[time-nuts] Iridium source?

Jim Lux jimlux at earthlink.net
Wed Oct 7 08:37:04 EDT 2015

On 10/7/15 1:16 AM, Tom Van Baak wrote:
> Stu,
> Thanks for the heads up. If you can leak anything from the upcoming paper please let us know.
> Since you're an Iridium expert, would you be able to answer the question? The OP (John Todd) was asking about reception deep indoors, where GPS signals fail. In case you deleted it, the posting is here:
> https://www.febo.com/pipermail/time-nuts/2015-October/094146.html

I would worry about the varying propagation time through the building. 
Over the past couple years, I've been propagating 3 GHz signals through 
a variety of buildings, piles of rubble, and so forth.

There's two effects I can think of with respect to timing:
a) the propagation path is highly scattered, and there is a lot of 
fading (on a scale comparable to wavelengths.. so if the satellite is 
moving at 7 km/s, and the wavelength is 20 cm, you're going to get fades 
at 35 kHz).. More to the point, the phase shift is wildly fluctuating in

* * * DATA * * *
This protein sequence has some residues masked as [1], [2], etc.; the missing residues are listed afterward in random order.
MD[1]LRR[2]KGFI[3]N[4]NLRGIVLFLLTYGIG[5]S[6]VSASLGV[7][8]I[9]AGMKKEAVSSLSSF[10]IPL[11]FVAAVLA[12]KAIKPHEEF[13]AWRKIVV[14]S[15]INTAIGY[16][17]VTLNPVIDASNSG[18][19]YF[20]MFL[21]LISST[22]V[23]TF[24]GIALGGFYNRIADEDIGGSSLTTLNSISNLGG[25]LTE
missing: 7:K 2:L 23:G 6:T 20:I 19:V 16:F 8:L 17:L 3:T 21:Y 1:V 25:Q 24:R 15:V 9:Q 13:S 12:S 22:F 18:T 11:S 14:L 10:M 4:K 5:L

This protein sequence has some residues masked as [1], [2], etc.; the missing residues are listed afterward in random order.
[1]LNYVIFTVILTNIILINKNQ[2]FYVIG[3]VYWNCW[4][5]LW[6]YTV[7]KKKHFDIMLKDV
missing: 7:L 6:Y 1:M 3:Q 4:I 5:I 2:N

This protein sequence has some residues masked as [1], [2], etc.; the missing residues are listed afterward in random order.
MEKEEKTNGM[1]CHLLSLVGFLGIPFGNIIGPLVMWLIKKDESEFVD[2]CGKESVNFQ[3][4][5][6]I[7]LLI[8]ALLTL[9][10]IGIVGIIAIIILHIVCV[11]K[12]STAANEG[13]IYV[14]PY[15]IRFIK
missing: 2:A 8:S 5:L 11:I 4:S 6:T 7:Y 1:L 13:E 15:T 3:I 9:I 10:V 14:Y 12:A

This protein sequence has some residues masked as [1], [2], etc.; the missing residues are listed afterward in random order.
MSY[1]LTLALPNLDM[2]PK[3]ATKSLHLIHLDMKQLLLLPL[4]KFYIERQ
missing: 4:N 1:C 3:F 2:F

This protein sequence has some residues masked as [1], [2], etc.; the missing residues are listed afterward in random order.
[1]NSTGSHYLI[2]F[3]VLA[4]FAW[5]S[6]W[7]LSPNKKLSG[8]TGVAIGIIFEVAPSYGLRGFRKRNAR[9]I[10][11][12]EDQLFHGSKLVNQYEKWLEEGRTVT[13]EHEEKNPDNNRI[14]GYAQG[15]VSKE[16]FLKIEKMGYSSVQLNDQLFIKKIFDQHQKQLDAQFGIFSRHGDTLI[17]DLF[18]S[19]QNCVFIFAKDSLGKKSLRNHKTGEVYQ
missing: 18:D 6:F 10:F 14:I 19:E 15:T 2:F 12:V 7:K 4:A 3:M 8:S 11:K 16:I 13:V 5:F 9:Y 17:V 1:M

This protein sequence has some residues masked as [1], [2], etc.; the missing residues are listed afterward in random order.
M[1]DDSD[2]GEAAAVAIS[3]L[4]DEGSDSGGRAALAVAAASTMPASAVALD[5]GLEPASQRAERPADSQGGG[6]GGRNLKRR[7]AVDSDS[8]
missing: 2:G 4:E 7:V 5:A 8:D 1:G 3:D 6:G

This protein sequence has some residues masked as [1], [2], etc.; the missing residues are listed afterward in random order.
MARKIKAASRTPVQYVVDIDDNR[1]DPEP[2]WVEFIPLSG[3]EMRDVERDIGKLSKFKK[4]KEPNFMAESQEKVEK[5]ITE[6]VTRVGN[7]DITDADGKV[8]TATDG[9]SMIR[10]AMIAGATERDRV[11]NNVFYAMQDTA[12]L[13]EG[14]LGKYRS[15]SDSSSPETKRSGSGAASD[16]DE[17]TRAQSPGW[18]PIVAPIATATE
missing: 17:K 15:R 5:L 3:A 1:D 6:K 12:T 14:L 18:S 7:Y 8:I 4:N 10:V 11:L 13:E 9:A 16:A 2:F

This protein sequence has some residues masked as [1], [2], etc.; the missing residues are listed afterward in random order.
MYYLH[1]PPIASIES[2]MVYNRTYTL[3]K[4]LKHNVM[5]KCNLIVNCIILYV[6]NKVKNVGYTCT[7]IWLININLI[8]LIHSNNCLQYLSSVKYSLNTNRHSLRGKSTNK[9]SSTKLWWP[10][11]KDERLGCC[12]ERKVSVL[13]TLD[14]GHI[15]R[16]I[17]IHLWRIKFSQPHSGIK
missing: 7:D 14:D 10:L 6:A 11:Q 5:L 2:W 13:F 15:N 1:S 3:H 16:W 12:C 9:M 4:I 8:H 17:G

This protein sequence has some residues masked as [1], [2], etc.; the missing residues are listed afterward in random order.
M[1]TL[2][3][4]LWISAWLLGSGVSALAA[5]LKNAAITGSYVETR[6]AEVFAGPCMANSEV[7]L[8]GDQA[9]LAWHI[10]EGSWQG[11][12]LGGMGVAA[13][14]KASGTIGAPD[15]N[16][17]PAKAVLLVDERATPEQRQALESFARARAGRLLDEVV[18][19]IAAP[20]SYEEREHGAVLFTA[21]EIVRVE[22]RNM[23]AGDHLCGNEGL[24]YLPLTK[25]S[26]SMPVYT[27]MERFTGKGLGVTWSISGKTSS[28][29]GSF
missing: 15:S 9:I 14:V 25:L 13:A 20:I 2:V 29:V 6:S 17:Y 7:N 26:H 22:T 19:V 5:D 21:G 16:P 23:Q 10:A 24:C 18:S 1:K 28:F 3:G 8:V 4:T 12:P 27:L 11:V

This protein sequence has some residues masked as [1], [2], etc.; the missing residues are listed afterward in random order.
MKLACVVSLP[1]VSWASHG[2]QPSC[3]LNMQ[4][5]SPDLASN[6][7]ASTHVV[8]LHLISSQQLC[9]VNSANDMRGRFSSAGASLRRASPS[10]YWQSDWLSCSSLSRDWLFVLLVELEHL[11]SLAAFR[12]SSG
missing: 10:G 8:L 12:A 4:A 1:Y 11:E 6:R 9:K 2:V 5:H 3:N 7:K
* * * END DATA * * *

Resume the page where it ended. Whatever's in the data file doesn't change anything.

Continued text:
the short term, but pretty stable in the long term average sense.

b) The "average" path length is going to change as the satellite to 
ground terminal angle changes, because you're going through more or less 
of the building (unless the building happens to be a big symmetrical 
radome that you are in the center of<grin>)

Dense rubble has a propagation velocity of about 50-70% of free space. 
Buildings are pretty close to free space: the effect is one of bouncing 
around in an indirect path, rather than going through walls, although 
there's some of both effects.

In any case, at 1 foot/nanosecond in free space, going through, say, 3-4 
feet of construction material at 0.70 Velocity is going to add a 
nanosecond to your time delay.

The attached is a modeled gaussian pulse propagating through 5-7 meters 
of mixed rubble (I don't recall the exact geometry.. the rubble pile is 
5x5x3 meters in this model, and I think the transmitter was at one 
corner and the receiver is buried near the opposite corner)

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